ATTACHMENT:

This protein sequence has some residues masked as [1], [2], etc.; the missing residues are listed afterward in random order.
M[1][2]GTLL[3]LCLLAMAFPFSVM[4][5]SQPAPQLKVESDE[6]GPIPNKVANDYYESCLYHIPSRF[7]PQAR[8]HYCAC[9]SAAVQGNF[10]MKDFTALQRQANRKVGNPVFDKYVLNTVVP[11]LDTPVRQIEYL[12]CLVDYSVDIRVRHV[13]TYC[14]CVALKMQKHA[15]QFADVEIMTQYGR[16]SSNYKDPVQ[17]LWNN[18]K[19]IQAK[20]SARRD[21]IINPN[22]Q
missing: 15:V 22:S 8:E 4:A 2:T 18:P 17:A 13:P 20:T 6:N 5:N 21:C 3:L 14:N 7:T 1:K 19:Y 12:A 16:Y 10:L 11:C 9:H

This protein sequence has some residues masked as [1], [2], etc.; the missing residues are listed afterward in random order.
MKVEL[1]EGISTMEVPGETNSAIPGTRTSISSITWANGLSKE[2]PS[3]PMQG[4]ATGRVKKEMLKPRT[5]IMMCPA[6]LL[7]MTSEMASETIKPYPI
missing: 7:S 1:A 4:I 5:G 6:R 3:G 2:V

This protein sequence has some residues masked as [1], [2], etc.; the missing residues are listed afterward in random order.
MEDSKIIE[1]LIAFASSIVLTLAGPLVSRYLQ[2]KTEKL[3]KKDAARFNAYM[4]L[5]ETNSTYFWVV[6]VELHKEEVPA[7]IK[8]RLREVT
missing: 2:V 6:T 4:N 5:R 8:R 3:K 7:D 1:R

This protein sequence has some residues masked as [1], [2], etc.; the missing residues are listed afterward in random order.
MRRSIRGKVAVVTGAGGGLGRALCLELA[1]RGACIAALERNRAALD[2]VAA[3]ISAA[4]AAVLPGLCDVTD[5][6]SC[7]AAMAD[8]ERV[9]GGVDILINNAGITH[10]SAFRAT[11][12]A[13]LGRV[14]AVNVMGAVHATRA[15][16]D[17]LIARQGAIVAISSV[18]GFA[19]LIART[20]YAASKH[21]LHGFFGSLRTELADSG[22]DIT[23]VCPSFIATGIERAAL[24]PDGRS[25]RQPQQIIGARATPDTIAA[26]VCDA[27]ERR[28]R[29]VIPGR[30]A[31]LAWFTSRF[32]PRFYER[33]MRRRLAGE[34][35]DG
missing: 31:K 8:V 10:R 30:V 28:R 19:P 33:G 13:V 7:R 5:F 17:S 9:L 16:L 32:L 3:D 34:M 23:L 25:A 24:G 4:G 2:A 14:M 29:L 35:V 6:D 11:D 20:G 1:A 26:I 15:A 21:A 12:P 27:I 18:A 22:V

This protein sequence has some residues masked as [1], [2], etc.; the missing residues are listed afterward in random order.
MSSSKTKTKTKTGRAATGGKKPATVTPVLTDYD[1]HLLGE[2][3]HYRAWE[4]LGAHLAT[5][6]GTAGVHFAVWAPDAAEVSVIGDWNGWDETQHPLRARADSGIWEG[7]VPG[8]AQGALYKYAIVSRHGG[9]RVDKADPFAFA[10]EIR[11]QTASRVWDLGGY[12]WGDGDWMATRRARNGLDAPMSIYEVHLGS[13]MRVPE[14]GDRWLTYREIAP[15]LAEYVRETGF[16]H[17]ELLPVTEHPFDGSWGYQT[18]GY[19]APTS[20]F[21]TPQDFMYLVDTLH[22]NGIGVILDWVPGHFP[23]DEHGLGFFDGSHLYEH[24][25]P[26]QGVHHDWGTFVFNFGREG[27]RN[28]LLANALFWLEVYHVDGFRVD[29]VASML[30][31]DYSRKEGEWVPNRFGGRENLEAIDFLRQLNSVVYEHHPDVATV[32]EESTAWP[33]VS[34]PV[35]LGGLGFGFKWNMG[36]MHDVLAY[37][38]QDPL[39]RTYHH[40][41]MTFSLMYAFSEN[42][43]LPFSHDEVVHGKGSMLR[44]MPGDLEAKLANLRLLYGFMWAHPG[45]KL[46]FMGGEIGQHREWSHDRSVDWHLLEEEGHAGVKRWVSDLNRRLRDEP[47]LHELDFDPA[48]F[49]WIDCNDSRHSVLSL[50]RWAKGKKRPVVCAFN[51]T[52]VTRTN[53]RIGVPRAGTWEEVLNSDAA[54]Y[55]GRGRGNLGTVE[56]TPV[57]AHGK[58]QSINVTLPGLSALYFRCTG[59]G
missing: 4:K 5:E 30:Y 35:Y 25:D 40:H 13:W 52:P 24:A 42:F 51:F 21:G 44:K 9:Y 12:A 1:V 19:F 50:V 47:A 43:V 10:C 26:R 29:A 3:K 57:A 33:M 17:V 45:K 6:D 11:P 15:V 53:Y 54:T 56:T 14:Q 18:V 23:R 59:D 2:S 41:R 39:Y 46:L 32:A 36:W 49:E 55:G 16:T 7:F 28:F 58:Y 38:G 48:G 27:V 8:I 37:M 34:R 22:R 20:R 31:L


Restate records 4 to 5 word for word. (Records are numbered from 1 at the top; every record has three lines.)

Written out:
This protein sequence has some residues masked as [1], [2], etc.; the missing residues are listed afterward in random order.
MRRSIRGKVAVVTGAGGGLGRALCLELA[1]RGACIAALERNRAALD[2]VAA[3]ISAA[4]AAVLPGLCDVTD[5][6]SC[7]AAMAD[8]ERV[9]GGVDILINNAGITH[10]SAFRAT[11][12]A[13]LGRV[14]AVNVMGAVHATRA[15][16]D[17]LIARQGAIVAISSV[18]GFA[19]LIART[20]YAASKH[21]LHGFFGSLRTELADSG[22]DIT[23]VCPSFIATGIERAAL[24]PDGRS[25]RQPQQIIGARATPDTIAA[26]VCDA[27]ERR[28]R[29]VIPGR[30]A[31]LAWFTSRF[32]PRFYER[33]MRRRLAGE[34][35]DG
missing: 31:K 8:V 10:R 30:V 28:R 19:P 33:G 13:V 7:R 5:F 17:S 9:L 16:L 32:L 3:D 34:M 23:L 25:A 24:G 4:G 2:A 14:M 29:L 35:V 6:D 11:D 20:G 1:A 26:I 15:A 21:A 12:P 27:I 18:A 22:V

This protein sequence has some residues masked as [1], [2], etc.; the missing residues are listed afterward in random order.
MSSSKTKTKTKTGRAATGGKKPATVTPVLTDYD[1]HLLGE[2][3]HYRAWE[4]LGAHLAT[5][6]GTAGVHFAVWAPDAAEVSVIGDWNGWDETQHPLRARADSGIWEG[7]VPG[8]AQGALYKYAIVSRHGG[9]RVDKADPFAFA[10]EIR[11]QTASRVWDLGGY[12]WGDGDWMATRRARNGLDAPMSIYEVHLGS[13]MRVPE[14]GDRWLTYREIAP[15]LAEYVRETGF[16]H[17]ELLPVTEHPFDGSWGYQT[18]GY[19]APTS[20]F[21]TPQDFMYLVDTLH[22]NGIGVILDWVPGHFP[23]DEHGLGFFDGSHLYEH[24][25]P[26]QGVHHDWGTFVFNFGREG[27]RN[28]LLANALFWLEVYHVDGFRVD[29]VASML[30][31]DYSRKEGEWVPNRFGGRENLEAIDFLRQLNSVVYEHHPDVATV[32]EESTAWP[33]VS[34]PV[35]LGGLGFGFKWNMG[36]MHDVLAY[37][38]QDPL[39]RTYHH[40][41]MTFSLMYAFSEN[42][43]LPFSHDEVVHGKGSMLR[44]MPGDLEAKLANLRLLYGFMWAHPG[45]KL[46]FMGGEIGQHREWSHDRSVDWHLLEEEGHAGVKRWVSDLNRRLRDEP[47]LHELDFDPA[48]F[49]WIDCNDSRHSVLSL[50]RWAKGKKRPVVCAFN[51]T[52]VTRTN[53]RIGVPRAGTWEEVLNSDAA[54]Y[55]GRGRGNLGTVE[56]TPV[57]AHGK[58]QSINVTLPGLSALYFRCTG[59]G
missing: 4:K 5:E 30:Y 35:Y 25:D 40:H 13:W 52:P 24:A 42:F 51:F 21:G 44:K 9:Y 12:A 1:V 19:F 50:V 47:A 43:V 10:C 26:R 29:A 3:K 57:A 33:M 17:V 45:K 6:D 11:P 15:V 53:Y 54:T 56:T 14:Q 18:V 23:R 59:D 2:S 41:R 39:Y 46:L 32:A 36:W 49:E 55:G 16:T 7:F 28:F 58:Y 38:G 48:G 27:V 8:I 37:M 34:R 22:R 20:R 31:L